At the annual meeting of the county board, held November 15, 1850, Otis Hoyt was fined $50 for non-attendance at the meeting of the board, but the action was rescinded at a subsequent meeting on his making due explanation of the cause of his absence. At a special meeting of the board, held at the courthouse January 15, 1851, a petition was presented by the citizens of Kinnickinnic valley desiring to be set off into a separate town. After due deliberation it was voted to grant said petition, the boundary of said town to be as follows: Beginning at the northwest corner of section 3, in the township 28 north, range 19 west, and running east along said township line to the east boundary of said county; thence south to the line between townships 26 and 27 north; thence west along said line to the center of township 27, range 19; thence north to place of beginning; which town shall be called Kinnickinnic; the first town meeting to be held at the house of Joel Foster. At the same meeting the board voted to erect a building for the use of the county, as a temporary prison. Mr. Ammah Andrews was appointed agent to carry out the same, with specifications given. During the session of the legislature of 1851, John O. Henning prepared a bill, which was passed, changing the name of the town of Buena Visa, and all villages therein, to Willow River; also the village of Elizabeth and town change to Prescott. At a meeting of the county board, held at the village of Willow River, Otis Hoyt was called to the chair. It appeared at this meeting that Ammah Andrews had failed to fulfill his contract with the county to build a jail.

The board voted to rescind said contract, also voted to appoint Daniel Mears to build said jail after different specifications; said jail to be located on the grounds of the county. At an adjourned meeting of the board, held November 13, 1852, a petition was presented, signed by Joseph E. Bonin and others, asking for a new town to be set off from Kinnickinnic, and granted, the boundary of said town to be as follows: Commencing at the northwest corner of section 4, township 28 north, range 17 west; thence east on township line, between townships 28 and 29, north to the eastern boundary of the county; thence down the county line to the township line between the townships 26 and 27 north; thence west along the township line, between the townships 26 and 27 north to the southwest corner of section 33, in the township 27 north, of range 17 west; thence north to the place of beginning; said town to be known by the name of Rush River. It was further ordered that the first town meeting be held at the house of Daniel McCarney. At an adjourned meeting of the board, November 15, it was voted to appropriate $350 to build a jail. At an annual meeting of the county board, held at the office of Joseph Bowron, November 9, 1852, the following petition was presented, signed by Aaron Chase and others, desiring a new town to be set off from the town of Falls of St. Croix. On motion the petition was granted, with the following boundaries, viz: Commencing at the southwest corner of fractional township 31, of range 19; thence east to township line, between 14 and 15; thence north to township line, between 31 and 32; thence east to the east line of St. Croix County; thence north to township line, between 33 and 34; thence west on said lines to St. Croix river; thence down said river to the place of beginning; said town to be known by the name of Leroy. The first town meeting to be held at the house of W. Kent. At the same meeting of the county board a petition was presented by A. Day and others asking that the name of the town of Willow River, and the villages therein contained be changed, to be hereafter known by the name of Hudson. Since the people were dissatisfied with the old name, they voted two to one for the change, after Day had the honor of suggesting the new name. By an act of legislature, March 1853, all that portion of St. Croix county lying south of the line between townships 27 and 28 was set off as Pierce county. By the same act all that portion of St. Croix county lying north of the line between townships 31 and 32 was set off as Polk county, leaving a strip of territory between Polk and Pierce counties twenty-four miles wide and thirty miles long, which was then known as St. Croix county, with seat established at Hudson.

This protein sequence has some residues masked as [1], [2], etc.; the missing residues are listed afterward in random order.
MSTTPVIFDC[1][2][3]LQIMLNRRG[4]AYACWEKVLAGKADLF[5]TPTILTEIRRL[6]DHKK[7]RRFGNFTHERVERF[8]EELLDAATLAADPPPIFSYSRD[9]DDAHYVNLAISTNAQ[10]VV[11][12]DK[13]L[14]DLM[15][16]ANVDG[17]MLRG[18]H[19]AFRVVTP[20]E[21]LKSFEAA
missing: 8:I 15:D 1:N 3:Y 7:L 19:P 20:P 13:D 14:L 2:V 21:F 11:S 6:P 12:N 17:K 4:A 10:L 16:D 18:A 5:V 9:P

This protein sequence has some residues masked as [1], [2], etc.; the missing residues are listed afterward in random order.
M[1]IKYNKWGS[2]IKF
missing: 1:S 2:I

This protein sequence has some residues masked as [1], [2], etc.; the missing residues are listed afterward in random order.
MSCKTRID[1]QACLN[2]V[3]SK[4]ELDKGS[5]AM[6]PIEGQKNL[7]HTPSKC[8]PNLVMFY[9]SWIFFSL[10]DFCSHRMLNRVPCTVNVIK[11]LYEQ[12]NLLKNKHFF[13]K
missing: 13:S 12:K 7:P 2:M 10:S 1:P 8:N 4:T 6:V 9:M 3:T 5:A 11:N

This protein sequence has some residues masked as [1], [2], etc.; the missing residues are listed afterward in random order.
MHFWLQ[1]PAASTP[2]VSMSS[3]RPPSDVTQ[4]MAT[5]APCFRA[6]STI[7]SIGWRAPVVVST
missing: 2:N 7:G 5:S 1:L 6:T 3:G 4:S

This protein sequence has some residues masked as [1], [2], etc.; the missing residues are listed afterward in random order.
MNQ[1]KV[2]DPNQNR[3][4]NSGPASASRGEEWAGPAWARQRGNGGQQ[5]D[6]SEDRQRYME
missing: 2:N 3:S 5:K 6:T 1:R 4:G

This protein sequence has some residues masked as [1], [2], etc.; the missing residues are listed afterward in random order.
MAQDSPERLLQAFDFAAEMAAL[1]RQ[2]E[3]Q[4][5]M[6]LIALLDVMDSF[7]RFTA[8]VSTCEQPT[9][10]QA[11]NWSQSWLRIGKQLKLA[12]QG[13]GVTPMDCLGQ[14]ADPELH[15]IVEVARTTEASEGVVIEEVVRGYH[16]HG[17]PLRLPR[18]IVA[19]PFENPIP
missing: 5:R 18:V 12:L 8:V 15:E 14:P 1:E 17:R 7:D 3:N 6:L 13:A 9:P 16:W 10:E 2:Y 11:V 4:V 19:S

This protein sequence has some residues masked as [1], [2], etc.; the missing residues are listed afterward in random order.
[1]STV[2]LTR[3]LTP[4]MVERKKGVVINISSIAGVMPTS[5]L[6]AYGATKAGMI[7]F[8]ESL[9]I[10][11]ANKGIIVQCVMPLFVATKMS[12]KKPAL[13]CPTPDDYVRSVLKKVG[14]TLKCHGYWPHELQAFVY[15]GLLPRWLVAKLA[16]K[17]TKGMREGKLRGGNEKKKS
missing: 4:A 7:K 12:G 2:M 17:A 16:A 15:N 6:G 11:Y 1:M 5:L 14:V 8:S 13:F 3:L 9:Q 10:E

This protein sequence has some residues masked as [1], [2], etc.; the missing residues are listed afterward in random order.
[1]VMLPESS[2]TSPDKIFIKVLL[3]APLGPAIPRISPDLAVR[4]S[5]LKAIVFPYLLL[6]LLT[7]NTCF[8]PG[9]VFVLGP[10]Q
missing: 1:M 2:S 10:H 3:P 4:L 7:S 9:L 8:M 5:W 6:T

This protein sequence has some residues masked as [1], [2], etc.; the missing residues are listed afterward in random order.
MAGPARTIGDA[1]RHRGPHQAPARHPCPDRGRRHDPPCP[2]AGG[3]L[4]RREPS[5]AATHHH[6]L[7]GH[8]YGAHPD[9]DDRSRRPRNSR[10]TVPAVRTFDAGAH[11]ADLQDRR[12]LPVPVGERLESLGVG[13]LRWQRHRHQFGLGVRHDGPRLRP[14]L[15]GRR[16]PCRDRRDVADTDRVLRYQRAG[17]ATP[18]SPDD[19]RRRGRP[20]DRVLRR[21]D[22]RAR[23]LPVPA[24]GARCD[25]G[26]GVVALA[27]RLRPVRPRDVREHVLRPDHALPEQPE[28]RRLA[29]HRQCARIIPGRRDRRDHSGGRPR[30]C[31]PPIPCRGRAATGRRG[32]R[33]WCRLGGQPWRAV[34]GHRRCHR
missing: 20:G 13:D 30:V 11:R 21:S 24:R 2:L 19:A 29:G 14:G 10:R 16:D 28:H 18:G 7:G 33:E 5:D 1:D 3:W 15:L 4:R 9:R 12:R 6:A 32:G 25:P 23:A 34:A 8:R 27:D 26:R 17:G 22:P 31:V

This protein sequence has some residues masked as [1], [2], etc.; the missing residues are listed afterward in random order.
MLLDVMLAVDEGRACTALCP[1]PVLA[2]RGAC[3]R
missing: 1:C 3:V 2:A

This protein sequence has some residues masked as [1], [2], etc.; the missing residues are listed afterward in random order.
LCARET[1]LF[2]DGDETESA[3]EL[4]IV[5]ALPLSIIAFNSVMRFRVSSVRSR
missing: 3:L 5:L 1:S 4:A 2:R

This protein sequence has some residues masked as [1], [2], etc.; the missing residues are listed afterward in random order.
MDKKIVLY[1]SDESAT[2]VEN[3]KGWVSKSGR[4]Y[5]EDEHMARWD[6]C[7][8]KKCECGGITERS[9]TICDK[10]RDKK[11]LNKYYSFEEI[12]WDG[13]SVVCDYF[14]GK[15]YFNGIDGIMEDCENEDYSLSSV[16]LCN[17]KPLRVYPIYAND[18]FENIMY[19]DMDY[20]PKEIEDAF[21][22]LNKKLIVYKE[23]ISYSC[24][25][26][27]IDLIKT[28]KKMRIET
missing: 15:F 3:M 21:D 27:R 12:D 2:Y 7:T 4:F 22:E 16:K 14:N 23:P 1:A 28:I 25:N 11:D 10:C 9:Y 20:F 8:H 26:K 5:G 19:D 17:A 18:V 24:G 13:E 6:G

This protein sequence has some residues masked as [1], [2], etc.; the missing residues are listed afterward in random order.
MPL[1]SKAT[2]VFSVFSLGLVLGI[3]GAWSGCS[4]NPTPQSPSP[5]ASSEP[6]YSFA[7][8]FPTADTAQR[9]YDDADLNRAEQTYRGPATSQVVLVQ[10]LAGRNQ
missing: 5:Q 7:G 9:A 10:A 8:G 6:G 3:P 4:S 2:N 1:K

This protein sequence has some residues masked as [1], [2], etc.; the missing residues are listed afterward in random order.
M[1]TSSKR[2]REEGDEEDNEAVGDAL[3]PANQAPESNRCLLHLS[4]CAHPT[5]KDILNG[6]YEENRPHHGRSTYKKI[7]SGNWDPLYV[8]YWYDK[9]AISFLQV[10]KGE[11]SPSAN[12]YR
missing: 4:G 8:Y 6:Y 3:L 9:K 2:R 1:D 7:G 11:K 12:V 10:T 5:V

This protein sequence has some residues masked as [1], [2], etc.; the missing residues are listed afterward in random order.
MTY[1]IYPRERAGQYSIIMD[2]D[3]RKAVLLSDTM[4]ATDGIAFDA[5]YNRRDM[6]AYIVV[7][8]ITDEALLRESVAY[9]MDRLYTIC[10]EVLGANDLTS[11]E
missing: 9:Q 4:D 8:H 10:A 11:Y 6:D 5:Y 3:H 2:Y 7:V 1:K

At a special meeting of the board of supervisors called at Hudson, July 2, 1850, with Duncan McGregor in the chair, on motion of Ira Parks, it was voted to annex that portion of the town of Leroy, in St. Croix County, lying between the south line of Polk county and north line of Hudson to the town of Hudson.